Here Christoph Auer-Welsbach exclusively shares his thoughts on these issues and other burning questions with CorD magazine, after giving his keynote speech at the Wonderland AI Summit in Belgrade.
AI has grown to become the driving force behind the fourth industrial revolution. This is a burning and important topic, but the term ‘AI’ is still not totally clear for many in practise. How would you describe what AI is to a non-technical person?
Basically, AI is just a technological framework; a tool that we need to ensure it is properly used, meaning in a diverse and responsible way to fulfil the real social needs of humanity and the world, reflecting each and everyone’s cultural, educational and environmental backgrounds. This is important, as AI is having a vast impact on our lives already. As we can anticipate now, AI exponentially amplifies all things human, the good and the bad. Herein lies the opportunity, but also the risk.
You founded City AI to bring together not only industry experts, but people with various backgrounds and various perspectives – business, production, investment, science and more – with the mission of “enabling the diverse and responsible development and application of AI”. What are some of City AI’s main goals and major milestones reached so far?
The City AI foundation has become a global, decentralised organisation that’s mostly run and driven by volunteers. Over the past three years, more than 70 cities in 50+ countries have become active through 300+ volunteering ambassadors, which – for instance – hosted and facilitated over 250 events, but also data science and machine learning workshops and boot camps, as well as global initiatives such as the ‘AI Ecosystem Wiki’ that we launched three weeks ago. As ambassadors who are aligned with the vision, we aim to further develop local AI ecosystems by raising awareness and facilitating education and, ultimately, collaboration. We are thereby ensuring that any AI stakeholder can be involved and will be heard and become part of the AI community. One thing is important though: as City AI, we aim to unite and enable the AI community globally to collaborate, and not to be stand alone parts of the AI community ourselves.
We’re not done yet, which is why we’re always seeking more people, whether to support existing cities or activate new ones.
We’ve made tremendous progress in previous decades, but we’re still only scratching the surface when it comes to solving grand challenges, such as fighting cancer or nerve damage, creating cheap or even free fusion energy, or creating new, advanced materials, to name just a few areas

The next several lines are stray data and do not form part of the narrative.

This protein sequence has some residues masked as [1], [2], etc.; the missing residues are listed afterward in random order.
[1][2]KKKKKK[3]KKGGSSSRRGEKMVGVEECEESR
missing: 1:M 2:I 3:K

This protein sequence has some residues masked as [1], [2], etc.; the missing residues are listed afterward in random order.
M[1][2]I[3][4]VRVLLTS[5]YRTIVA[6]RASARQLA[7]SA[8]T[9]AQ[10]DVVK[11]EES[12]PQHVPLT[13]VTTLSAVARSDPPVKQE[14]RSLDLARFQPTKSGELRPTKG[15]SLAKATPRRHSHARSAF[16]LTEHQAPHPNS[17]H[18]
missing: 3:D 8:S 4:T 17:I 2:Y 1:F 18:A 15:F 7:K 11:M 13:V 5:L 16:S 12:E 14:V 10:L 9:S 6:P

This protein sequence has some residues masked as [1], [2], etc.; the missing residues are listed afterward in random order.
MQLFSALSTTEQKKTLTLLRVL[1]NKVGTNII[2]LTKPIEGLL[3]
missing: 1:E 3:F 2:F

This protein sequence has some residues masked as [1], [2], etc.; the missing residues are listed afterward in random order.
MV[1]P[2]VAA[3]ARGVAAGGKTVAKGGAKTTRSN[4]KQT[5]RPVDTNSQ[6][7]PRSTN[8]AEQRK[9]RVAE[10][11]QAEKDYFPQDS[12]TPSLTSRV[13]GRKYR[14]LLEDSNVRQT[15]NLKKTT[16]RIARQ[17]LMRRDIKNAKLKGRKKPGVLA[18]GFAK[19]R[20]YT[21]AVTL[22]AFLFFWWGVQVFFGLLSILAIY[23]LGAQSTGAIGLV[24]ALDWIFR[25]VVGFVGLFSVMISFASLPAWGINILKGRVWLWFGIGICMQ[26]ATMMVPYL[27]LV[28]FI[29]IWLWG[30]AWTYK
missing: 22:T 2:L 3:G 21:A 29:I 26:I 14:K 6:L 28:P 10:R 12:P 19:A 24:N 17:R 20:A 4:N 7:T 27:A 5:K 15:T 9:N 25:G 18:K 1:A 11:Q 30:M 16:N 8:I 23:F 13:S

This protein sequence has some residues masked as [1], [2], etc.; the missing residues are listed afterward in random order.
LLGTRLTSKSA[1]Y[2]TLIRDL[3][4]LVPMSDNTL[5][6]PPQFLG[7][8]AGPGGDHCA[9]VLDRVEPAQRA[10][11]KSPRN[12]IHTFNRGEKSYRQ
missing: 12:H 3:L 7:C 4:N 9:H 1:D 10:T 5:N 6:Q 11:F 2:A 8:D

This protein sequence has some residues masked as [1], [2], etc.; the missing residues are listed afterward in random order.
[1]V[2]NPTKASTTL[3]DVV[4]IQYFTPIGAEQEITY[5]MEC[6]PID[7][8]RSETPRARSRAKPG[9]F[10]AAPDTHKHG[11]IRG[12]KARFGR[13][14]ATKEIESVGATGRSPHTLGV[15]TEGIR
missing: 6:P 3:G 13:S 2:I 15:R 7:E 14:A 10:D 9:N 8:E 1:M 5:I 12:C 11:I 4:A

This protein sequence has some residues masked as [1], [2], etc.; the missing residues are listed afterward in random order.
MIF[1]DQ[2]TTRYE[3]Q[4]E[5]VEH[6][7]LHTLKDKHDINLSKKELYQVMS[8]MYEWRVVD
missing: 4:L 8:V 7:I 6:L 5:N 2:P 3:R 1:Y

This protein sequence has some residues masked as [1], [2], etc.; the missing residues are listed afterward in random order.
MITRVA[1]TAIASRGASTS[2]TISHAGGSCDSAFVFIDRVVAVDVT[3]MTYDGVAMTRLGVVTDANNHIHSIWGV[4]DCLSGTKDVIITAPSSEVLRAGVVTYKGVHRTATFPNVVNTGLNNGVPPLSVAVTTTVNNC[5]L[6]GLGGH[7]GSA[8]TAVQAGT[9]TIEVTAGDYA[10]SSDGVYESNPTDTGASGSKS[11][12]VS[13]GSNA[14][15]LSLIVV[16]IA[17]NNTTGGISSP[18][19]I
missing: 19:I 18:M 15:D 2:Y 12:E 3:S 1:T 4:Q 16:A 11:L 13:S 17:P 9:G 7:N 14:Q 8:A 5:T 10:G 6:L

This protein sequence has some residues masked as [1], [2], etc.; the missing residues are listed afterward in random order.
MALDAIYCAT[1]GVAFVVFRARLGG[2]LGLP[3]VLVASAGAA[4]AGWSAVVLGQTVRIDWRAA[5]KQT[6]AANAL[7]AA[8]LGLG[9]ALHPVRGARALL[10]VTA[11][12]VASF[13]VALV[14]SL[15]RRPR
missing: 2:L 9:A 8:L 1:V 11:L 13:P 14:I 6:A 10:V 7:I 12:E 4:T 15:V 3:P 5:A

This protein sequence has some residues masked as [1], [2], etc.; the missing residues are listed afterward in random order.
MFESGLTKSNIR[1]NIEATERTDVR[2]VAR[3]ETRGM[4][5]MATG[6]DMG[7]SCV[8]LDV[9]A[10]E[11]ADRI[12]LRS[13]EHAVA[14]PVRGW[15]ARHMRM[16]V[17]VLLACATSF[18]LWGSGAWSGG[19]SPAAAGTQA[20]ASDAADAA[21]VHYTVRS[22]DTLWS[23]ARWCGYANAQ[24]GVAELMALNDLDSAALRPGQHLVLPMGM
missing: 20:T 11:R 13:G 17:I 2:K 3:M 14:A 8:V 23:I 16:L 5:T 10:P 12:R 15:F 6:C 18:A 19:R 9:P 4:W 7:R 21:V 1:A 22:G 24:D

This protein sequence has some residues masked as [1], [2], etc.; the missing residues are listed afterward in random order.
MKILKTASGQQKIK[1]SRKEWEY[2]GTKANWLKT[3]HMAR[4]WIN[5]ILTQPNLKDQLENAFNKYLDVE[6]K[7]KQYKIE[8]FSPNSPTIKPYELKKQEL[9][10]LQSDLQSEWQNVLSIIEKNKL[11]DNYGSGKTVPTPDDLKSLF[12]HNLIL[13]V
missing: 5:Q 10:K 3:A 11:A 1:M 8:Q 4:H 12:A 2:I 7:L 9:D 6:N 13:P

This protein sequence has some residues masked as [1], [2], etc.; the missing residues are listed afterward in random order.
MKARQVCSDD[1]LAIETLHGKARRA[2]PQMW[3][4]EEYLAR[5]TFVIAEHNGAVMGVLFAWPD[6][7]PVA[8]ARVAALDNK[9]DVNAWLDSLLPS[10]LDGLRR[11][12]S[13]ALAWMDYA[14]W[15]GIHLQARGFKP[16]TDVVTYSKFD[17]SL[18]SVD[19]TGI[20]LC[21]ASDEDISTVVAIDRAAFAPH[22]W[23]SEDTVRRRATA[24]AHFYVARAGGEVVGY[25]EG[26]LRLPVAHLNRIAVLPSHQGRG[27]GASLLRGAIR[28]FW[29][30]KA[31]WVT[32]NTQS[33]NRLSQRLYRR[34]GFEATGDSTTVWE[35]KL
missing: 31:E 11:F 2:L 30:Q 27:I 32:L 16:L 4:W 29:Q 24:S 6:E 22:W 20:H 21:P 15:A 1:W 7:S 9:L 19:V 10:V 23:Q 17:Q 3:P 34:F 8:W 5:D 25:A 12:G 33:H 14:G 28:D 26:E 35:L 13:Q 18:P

AI provides one of the greatest opportunities for humanity – but many also see it as a threat or a risk. As with all groundbreaking technologies and innovation, the situation is never black or white. For instance, pattern or facial recognition can be used for both amazing or terrible things. What can we do to reap the benefits and avoid the threats or, so to say, to move more in the direction of a utopian rather than a dystopian ‘AIenabled future’?
I believe that awareness, education and collaboration are the key drivers towards the diverse and responsible development and application of AI. The more people understand, and are therefore able to take action together, the higher the chances of any new technology or invention reflecting the common needs and wishes of humanity and the world. It’s our duty to be responsible for AI, and this means that the outcome is solely dependent on us. As technology becomes ever more accessible, the chances of achieving a utopian vision increase, but we’ll always be on the verge of dystopia, as technology often progresses faster than our ability to steer it.
What are some of the key steps or measures needed to apply ethical principles to AI?
As previously mentioned, we need to make people and organisations accountable for the outcome of applying AI in production at scale, as we do with any other technology. In order to do this, I advocate for creating design principles, in this case ethical ones, as well as aligning certain practises to ensure the decision making process is a) transparent and b) comprehensible.
Right now, we’re facing the challenge that the term “ethics” seems to be overused, while at the same time the technology is often not understood well enough, creating a mismatch when discussing the applying of ethical principles to AI. It is actually quite simple: in the past we didn’t think about ethics when introducing speed limits on motorways, but we wanted to protect humans from potentially deadly accidents and therefore came up with rules to guide the development and application of vehicles and the environment.
What are your personal favourite applications of AI? In which areas and industries do you see the greatest potential to benefit from AI?